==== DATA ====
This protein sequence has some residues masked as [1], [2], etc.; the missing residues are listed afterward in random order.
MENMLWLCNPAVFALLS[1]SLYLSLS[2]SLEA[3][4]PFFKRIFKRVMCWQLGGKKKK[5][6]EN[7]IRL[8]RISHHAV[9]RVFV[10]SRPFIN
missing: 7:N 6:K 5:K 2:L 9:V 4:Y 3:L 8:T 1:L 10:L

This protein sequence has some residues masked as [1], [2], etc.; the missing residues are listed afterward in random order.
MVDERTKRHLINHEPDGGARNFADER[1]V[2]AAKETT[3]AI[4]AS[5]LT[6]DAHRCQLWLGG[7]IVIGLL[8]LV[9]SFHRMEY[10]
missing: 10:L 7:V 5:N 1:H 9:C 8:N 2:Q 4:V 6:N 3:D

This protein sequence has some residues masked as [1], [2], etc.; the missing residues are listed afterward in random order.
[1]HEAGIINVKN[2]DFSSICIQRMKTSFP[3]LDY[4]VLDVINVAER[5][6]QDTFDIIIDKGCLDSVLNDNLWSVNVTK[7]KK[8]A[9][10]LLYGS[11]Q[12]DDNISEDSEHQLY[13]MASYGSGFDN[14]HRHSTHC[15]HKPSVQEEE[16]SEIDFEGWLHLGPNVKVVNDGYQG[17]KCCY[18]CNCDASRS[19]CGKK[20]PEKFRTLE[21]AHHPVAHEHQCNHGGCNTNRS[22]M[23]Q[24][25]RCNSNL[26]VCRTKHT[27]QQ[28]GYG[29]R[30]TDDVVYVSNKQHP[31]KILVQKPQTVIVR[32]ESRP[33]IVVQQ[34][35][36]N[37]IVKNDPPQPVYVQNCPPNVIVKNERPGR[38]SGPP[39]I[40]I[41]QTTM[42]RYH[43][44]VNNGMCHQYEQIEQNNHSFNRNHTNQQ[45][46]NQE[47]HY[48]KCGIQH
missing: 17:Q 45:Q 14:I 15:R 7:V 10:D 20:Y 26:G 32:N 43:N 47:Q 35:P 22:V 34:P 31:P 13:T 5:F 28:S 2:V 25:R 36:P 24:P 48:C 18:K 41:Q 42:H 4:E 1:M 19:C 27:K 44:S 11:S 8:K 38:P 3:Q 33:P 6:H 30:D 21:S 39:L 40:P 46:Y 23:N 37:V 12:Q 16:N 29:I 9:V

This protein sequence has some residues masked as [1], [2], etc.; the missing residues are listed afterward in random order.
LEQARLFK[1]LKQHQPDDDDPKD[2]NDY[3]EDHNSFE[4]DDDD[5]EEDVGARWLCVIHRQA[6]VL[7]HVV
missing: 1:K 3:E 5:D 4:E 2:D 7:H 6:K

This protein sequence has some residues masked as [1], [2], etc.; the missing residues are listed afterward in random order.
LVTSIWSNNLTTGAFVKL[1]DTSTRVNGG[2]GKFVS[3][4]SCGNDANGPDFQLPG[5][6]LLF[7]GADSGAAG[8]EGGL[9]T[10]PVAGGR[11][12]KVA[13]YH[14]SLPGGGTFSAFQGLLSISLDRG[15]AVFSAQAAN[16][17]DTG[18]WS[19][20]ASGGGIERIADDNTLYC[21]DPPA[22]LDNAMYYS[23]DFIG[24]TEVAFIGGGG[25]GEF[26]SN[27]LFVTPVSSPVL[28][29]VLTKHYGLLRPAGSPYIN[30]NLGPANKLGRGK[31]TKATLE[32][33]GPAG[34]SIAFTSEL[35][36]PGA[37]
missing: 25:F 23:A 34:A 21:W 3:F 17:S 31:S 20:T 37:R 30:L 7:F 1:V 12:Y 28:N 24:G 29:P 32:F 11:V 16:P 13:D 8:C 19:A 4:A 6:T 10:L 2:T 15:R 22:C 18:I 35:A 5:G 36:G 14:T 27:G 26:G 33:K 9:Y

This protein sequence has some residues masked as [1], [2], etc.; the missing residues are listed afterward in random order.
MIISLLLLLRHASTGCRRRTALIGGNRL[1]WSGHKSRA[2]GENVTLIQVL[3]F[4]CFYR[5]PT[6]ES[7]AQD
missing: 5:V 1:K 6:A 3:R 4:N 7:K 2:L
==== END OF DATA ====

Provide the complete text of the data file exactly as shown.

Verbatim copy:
This protein sequence has some residues masked as [1], [2], etc.; the missing residues are listed afterward in random order.
MENMLWLCNPAVFALLS[1]SLYLSLS[2]SLEA[3][4]PFFKRIFKRVMCWQLGGKKKK[5][6]EN[7]IRL[8]RISHHAV[9]RVFV[10]SRPFIN
missing: 7:N 6:K 5:K 2:L 9:V 4:Y 3:L 8:T 1:L 10:L

This protein sequence has some residues masked as [1], [2], etc.; the missing residues are listed afterward in random order.
MVDERTKRHLINHEPDGGARNFADER[1]V[2]AAKETT[3]AI[4]AS[5]LT[6]DAHRCQLWLGG[7]IVIGLL[8]LV[9]SFHRMEY[10]
missing: 10:L 7:V 5:N 1:H 9:C 8:N 2:Q 4:V 6:N 3:D

This protein sequence has some residues masked as [1], [2], etc.; the missing residues are listed afterward in random order.
[1]HEAGIINVKN[2]DFSSICIQRMKTSFP[3]LDY[4]VLDVINVAER[5][6]QDTFDIIIDKGCLDSVLNDNLWSVNVTK[7]KK[8]A[9][10]LLYGS[11]Q[12]DDNISEDSEHQLY[13]MASYGSGFDN[14]HRHSTHC[15]HKPSVQEEE[16]SEIDFEGWLHLGPNVKVVNDGYQG[17]KCCY[18]CNCDASRS[19]CGKK[20]PEKFRTLE[21]AHHPVAHEHQCNHGGCNTNRS[22]M[23]Q[24][25]RCNSNL[26]VCRTKHT[27]QQ[28]GYG[29]R[30]TDDVVYVSNKQHP[31]KILVQKPQTVIVR[32]ESRP[33]IVVQQ[34][35][36]N[37]IVKNDPPQPVYVQNCPPNVIVKNERPGR[38]SGPP[39]I[40]I[41]QTTM[42]RYH[43][44]VNNGMCHQYEQIEQNNHSFNRNHTNQQ[45][46]NQE[47]HY[48]KCGIQH
missing: 17:Q 45:Q 14:I 15:R 7:V 10:D 20:Y 26:G 32:N 43:N 47:Q 35:P 22:V 34:P 31:P 13:T 5:F 28:S 2:V 25:R 36:P 24:P 48:C 18:K 41:Q 42:H 4:E 1:M 19:C 27:K 44:S 11:S 8:K 38:P 3:Q 33:P 6:H 30:D 21:S 39:L 40:P 46:Y 23:N 37:V 12:Q 16:N 29:I 9:V

This protein sequence has some residues masked as [1], [2], etc.; the missing residues are listed afterward in random order.
LEQARLFK[1]LKQHQPDDDDPKD[2]NDY[3]EDHNSFE[4]DDDD[5]EEDVGARWLCVIHRQA[6]VL[7]HVV
missing: 1:K 3:E 5:D 4:E 2:D 7:H 6:K

This protein sequence has some residues masked as [1], [2], etc.; the missing residues are listed afterward in random order.
LVTSIWSNNLTTGAFVKL[1]DTSTRVNGG[2]GKFVS[3][4]SCGNDANGPDFQLPG[5][6]LLF[7]GADSGAAG[8]EGGL[9]T[10]PVAGGR[11][12]KVA[13]YH[14]SLPGGGTFSAFQGLLSISLDRG[15]AVFSAQAAN[16][17]DTG[18]WS[19][20]ASGGGIERIADDNTLYC[21]DPPA[22]LDNAMYYS[23]DFIG[24]TEVAFIGGGG[25]GEF[26]SN[27]LFVTPVSSPVL[28][29]VLTKHYGLLRPAGSPYIN[30]NLGPANKLGRGK[31]TKATLE[32][33]GPAG[34]SIAFTSEL[35][36]PGA[37]
missing: 25:F 23:A 34:A 21:W 3:F 17:S 31:S 20:T 37:R 30:L 7:F 1:V 12:Y 28:N 24:G 29:P 32:F 11:V 16:P 13:D 8:C 19:A 4:A 6:T 10:L 2:T 15:R 22:C 18:I 35:A 5:G 36:G 14:T 27:G 26:G 33:K 9:Y

This protein sequence has some residues masked as [1], [2], etc.; the missing residues are listed afterward in random order.
MIISLLLLLRHASTGCRRRTALIGGNRL[1]WSGHKSRA[2]GENVTLIQVL[3]F[4]CFYR[5]PT[6]ES[7]AQD
missing: 5:V 1:K 6:A 3:R 4:N 7:K 2:L